Deborah Tannen is a sociolinguist at Georgetown University who studies “genderlects” — the speech and conversational patterns that exist both between women and men, and also within same-sex communications. She wrote You Just Don’t Understand: Women and Men in Conversation in 1990, and it explores an interesting way to interpret several types of common (often, explicitly stereotypical) misunderstandings that take place between men and women. Her idea is that generally in conversation women are trying (perhaps unconsciously) to facilitate intimacy, building relationships through social connectedness, whereas men are attempting (also perhaps unconsciously) to negotiate a social hierarchy.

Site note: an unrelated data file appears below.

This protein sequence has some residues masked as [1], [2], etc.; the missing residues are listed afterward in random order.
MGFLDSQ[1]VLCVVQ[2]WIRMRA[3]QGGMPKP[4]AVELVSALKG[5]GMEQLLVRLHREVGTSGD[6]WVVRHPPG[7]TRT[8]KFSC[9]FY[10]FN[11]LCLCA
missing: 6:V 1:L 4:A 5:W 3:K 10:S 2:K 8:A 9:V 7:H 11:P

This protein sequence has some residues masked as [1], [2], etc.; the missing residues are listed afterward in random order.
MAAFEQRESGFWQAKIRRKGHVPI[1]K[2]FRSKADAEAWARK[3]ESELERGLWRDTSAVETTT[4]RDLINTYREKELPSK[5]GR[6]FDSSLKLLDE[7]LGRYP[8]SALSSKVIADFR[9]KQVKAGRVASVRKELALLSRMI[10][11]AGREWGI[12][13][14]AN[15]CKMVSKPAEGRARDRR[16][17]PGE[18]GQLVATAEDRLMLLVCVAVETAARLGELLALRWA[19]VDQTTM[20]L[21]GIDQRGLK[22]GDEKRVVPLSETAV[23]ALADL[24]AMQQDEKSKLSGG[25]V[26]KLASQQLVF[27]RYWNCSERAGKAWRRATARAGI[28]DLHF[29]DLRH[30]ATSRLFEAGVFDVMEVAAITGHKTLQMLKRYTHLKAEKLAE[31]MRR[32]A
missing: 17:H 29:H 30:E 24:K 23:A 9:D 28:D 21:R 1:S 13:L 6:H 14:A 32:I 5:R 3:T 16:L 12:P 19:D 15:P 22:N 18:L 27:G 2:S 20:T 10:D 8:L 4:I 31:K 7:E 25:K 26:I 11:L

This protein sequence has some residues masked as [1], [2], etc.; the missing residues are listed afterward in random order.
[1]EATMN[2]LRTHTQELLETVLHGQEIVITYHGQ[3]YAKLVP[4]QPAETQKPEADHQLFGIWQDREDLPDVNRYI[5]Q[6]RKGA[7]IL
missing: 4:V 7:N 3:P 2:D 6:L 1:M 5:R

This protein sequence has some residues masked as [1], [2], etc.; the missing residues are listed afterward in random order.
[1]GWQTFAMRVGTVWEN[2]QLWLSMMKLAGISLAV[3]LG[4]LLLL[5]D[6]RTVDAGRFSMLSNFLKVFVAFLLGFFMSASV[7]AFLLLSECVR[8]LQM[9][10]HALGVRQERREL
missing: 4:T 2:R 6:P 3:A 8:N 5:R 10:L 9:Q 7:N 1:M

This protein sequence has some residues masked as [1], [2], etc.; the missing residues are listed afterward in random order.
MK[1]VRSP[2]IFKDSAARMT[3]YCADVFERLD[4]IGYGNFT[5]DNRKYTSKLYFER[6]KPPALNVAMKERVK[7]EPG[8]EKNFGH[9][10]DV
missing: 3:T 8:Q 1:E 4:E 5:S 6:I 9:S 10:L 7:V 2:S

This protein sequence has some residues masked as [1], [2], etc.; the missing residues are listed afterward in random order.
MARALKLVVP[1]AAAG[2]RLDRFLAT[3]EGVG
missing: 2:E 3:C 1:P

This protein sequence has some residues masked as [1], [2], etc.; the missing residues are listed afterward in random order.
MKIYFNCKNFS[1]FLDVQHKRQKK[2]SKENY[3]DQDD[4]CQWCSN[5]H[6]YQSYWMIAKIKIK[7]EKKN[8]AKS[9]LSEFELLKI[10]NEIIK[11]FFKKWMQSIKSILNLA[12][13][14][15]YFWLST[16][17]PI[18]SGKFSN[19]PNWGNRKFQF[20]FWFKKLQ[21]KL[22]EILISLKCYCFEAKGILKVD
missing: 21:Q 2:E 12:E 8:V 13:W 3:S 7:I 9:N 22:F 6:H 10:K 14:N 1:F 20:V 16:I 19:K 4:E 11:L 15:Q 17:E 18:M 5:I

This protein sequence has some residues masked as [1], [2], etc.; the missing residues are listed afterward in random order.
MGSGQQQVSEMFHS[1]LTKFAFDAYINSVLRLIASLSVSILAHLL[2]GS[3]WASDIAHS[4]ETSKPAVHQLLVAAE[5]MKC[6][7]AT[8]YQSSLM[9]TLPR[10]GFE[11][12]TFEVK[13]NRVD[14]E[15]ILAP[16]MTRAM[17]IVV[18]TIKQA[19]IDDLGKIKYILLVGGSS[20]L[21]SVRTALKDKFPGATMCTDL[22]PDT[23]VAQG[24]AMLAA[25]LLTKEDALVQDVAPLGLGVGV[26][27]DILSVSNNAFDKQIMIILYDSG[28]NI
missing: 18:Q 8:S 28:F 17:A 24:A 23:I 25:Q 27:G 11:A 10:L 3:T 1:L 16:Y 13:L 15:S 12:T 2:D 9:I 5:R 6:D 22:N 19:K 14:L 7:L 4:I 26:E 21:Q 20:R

Charter Communications, our local co-axial monopoly and recent bankruptee, sent a technician out to our house today, to hook up our new net connection. As is almost always the case, the tech was friendly, helpful and generally knowledgeable, in stark contrast to just about anybody you can ever get on the phone if you call the company. The customer service people are like robots. Sometimes, like robots with buggy firmware. They are, quite literally, running a program written by someone at Charter, codified in a choose-your-own-adventure style script booklet or web application. They seem to have no intrinsic knowledge of the business they work for, or the systems they are meant to support. Honestly, I wish Charter (and other such companies) would just put these resources on the web directly, so I can page through them on my own without having to be on hold first. They probably won’t do this, at least not in full, because one of the most important jobs this script/program does is to retain as much of their customer’s money as possible, whether or not they’re really supposed to have it, and to direct people into more lucrative service contracts, aggressively if need be.